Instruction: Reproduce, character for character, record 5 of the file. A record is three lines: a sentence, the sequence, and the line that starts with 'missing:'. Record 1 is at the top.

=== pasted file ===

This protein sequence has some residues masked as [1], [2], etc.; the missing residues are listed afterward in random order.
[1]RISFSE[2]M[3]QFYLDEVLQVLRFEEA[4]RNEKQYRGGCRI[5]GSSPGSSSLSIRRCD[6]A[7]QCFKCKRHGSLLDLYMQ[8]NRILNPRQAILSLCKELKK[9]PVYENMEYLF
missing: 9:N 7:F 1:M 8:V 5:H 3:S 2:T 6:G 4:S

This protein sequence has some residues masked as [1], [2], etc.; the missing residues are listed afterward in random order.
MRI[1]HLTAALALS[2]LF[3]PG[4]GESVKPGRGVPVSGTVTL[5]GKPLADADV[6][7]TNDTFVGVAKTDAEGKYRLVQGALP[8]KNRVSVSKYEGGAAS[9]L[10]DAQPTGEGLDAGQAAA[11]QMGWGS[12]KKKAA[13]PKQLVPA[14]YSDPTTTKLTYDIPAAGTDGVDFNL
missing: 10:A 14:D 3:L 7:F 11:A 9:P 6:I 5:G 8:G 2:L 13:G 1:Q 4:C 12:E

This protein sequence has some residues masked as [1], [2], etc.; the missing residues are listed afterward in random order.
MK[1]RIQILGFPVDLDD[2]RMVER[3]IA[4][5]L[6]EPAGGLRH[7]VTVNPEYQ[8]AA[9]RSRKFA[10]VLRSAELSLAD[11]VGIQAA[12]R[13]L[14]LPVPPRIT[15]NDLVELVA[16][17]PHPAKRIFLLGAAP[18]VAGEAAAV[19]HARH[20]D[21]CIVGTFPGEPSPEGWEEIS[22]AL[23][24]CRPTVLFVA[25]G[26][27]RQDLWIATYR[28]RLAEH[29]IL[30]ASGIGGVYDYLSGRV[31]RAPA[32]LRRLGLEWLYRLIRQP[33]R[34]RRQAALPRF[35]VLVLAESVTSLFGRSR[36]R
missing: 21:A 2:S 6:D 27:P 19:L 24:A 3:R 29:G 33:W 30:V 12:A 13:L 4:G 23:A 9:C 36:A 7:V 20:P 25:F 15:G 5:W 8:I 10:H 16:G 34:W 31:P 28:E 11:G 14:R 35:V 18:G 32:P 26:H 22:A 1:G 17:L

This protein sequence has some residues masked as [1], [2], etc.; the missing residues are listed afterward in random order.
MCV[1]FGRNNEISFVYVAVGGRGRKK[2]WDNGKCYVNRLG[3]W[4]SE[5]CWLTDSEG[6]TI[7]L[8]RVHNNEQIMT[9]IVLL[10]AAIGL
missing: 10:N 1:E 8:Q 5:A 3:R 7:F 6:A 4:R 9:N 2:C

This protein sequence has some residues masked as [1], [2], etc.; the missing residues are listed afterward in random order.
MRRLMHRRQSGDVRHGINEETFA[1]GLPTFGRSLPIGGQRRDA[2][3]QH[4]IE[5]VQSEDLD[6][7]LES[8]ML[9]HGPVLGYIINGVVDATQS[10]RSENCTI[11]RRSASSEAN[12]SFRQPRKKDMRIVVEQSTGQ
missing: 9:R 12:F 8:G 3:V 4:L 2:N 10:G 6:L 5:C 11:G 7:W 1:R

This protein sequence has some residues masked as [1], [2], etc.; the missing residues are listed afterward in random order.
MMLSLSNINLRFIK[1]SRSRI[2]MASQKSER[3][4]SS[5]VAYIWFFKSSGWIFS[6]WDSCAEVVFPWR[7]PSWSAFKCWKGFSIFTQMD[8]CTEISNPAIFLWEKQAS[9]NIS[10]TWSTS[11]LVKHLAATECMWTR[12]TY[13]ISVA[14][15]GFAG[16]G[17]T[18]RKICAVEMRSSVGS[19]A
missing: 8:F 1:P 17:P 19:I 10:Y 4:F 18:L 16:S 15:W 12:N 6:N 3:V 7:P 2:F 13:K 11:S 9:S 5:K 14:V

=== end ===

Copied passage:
This protein sequence has some residues masked as [1], [2], etc.; the missing residues are listed afterward in random order.
MRRLMHRRQSGDVRHGINEETFA[1]GLPTFGRSLPIGGQRRDA[2][3]QH[4]IE[5]VQSEDLD[6][7]LES[8]ML[9]HGPVLGYIINGVVDATQS[10]RSENCTI[11]RRSASSEAN[12]SFRQPRKKDMRIVVEQSTGQ
missing: 9:R 12:F 8:G 3:V 4:L 2:N 10:G 6:L 5:C 11:G 7:W 1:R